This project stems from the University’s objective to push parking to the perimeter of the campus to enhance the internal pedestrian paths and open space. Out of this objective emerged the idea of combining a new parking structure with a university visitor center to form an entry element to the campus from the south.
The building sits on the beach of Lake Michigan at a significant bend in Sheridan Road – a prominent connector of Chicago to its northern suburbs. This location allows the Visitor Center to celebrate the campus’ unique location on the water, as well as give it prominence from the perimeter of the campus. The architecture responds to these two different conditions – campus and lake.
The parking structure is framed by planes of limestone – the historic material of the campus. On the north and east façades, vertical fabric fins infill the limestone to help screen the visibility of the garage while remaining open, thus eliminating the need to mechanically ventilate the parking. The fins facing the lake animate the view from the beach and relate to the adjacent sailing center.
The Visitor Center is carved out of lower two floors of the mass with a double–height hall and auditorium at the south end. The tall curtain wall takes advantage of the views to the beach and the lake, as well as provides a transparency and visibility into the space reinforcing its function as an entry to the campus.
The primary sustainable strategy for the parking structure is its design as open and naturally ventilated. The fabric screens that clad the north and east side of the building tie it to its lakeside context and screen the parking function from view, but are designed to provide enough openness to ventilate the parking floors without fans.
In the Visitor Center, the selection of sustainable materials is a major contributor to the overall project strategy.
Products that have low VOCs, are locally or regionally sourced, have significant recycled content and use FSC-Certified wood have been used throughout the facility.
Additional the building systems were carefully designed to provide both energy efficiency, especially via low lighting power density, and occupant control.
Northwestern was an active participant in the building’s securing LEED Silver certification by signing a 2-year contract for renewable power to offset 12.4 kWh of the building’s power use.
Finally, the project’s general contractor, provided careful monitoring of the indoor air quality during construction and developed and stuck to an aggressive construction waste management plan that diverted nearly 90% of construction waste from landfill.
The building, as a whole, includes parking for more than 75% of its total area, so it was not eligible for LEED Certification. For this reason, we submitted only the Visitor Center portion of the project for certification as a Commercial Interiors project. This strategy dictated the energy-use metrics that have been gathered for the project.
The project’s lighting design, including occupant-controlled task lighting, yielded a Lighting Power Density (LPD) of 0.73 W/sf, which is 27.32% below the baseline target of 1.01 W/sf.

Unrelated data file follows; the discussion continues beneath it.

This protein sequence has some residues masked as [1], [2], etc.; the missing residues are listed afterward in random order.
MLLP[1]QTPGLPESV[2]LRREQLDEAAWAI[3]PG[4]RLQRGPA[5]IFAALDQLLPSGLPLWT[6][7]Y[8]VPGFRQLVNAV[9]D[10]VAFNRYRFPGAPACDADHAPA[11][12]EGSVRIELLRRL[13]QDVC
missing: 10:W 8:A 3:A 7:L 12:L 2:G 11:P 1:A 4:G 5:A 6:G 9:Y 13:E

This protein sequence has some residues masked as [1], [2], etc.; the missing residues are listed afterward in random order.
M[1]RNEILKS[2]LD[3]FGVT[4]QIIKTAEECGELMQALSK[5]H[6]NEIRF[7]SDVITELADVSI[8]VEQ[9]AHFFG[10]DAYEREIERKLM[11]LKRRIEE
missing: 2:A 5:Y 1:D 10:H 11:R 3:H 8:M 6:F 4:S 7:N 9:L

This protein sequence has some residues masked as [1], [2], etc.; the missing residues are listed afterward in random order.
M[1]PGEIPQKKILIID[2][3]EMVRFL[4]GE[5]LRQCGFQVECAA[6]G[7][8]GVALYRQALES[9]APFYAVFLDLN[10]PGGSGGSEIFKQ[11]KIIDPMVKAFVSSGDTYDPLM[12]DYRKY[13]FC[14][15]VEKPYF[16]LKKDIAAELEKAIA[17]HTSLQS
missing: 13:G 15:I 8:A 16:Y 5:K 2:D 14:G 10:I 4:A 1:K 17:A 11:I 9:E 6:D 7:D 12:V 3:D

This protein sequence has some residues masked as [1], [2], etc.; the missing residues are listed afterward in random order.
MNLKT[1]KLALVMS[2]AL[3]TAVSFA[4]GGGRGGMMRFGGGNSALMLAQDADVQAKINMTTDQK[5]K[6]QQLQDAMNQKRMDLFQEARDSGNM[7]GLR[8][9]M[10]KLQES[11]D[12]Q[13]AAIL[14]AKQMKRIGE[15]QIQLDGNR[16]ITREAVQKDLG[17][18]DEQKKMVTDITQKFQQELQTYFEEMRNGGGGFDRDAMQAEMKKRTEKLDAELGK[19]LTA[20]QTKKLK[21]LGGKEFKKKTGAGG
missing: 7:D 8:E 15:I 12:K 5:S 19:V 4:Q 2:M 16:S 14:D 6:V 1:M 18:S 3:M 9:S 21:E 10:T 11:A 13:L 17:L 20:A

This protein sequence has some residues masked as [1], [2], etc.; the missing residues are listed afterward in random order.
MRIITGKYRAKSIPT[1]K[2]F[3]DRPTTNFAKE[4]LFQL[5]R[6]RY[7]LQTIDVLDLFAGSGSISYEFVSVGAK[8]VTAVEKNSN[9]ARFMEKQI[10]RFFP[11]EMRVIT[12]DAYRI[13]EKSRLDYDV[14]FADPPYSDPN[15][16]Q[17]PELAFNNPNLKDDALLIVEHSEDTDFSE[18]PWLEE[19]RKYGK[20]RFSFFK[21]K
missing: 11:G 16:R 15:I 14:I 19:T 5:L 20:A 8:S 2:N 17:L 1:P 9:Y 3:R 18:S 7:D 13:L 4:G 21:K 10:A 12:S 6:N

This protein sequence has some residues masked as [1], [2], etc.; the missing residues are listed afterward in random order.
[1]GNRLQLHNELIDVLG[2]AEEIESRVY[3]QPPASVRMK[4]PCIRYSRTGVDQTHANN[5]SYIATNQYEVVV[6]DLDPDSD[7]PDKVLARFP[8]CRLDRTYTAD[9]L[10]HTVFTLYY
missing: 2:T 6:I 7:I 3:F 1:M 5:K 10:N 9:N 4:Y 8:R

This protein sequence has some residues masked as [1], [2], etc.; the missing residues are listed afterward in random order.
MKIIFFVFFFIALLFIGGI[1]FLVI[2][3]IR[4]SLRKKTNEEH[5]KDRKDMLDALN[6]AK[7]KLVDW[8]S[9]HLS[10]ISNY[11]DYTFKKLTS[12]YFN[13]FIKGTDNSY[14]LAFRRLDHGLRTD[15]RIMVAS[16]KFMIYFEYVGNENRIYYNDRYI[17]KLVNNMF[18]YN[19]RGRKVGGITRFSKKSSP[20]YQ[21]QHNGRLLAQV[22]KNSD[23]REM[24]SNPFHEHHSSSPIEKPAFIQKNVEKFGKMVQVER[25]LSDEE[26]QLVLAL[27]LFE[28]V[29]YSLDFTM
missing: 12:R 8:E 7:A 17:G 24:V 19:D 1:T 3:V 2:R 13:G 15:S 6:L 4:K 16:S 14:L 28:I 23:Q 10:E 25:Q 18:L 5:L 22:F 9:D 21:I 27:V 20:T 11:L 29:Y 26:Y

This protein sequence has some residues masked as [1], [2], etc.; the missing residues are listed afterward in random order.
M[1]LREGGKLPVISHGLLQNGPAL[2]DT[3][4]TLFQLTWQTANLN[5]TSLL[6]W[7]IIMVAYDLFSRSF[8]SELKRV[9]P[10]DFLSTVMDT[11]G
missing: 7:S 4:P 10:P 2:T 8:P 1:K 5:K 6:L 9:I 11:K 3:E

Additionally, the careful selection and purchase of efficient equipment has resulted in 57% of the building plug load being used by Energy Star-rated equipment.
The project is at the edge of Northwestern University’s Evanston campus, affording it easy access and connectivity to both campus and Evanston amenities. The downtown suburban location has a development density of over 82 units/acre and the facility is within ½ mile of parks, supermarkets, banks, places of worship, museums, restaurants and many other venues for culture and entertainment. Additionally, there are stops for both campus shuttle bus service and Pace busses a short walk from the building. All of these factors combine to yield a Walk Score of 37 and a Transit Score of 50.
The Visitor Center is housed in a parking garage structure with 429 parking spaces, but they are all public-use spaces and none are dedicated specifically for this facility’s use.
The Visitor Center build out water conservation strategy consists entirely of managing the potable water use. Through the careful selection of low-water-use flow and flush fixtures, the project water use of 69.16 kgal/year represents a 32% reduction from the baseline of 108.33 kgal/year.
The project team worked together to develop a construction waste management plan that diverted nearly 90% of construction waste from landfill.
Additionally the material selections and procurement met the following goals for healthy, sustainable and locally-sourced materials:
- 100% of adhesives, sealants, paint, coatings, flooring and composite wood meet low-VOC requirements of the South Coast Air Quality Management District (SCAQMD) Rule #1168.
- 24.5% of construction materials contain recycled content.
- 41.8% of construction materials were manufactured regionally and 23.9% of construction materials were extracted and manufactured regionally.
- 93.6% of new wood on the project is FSC Certified.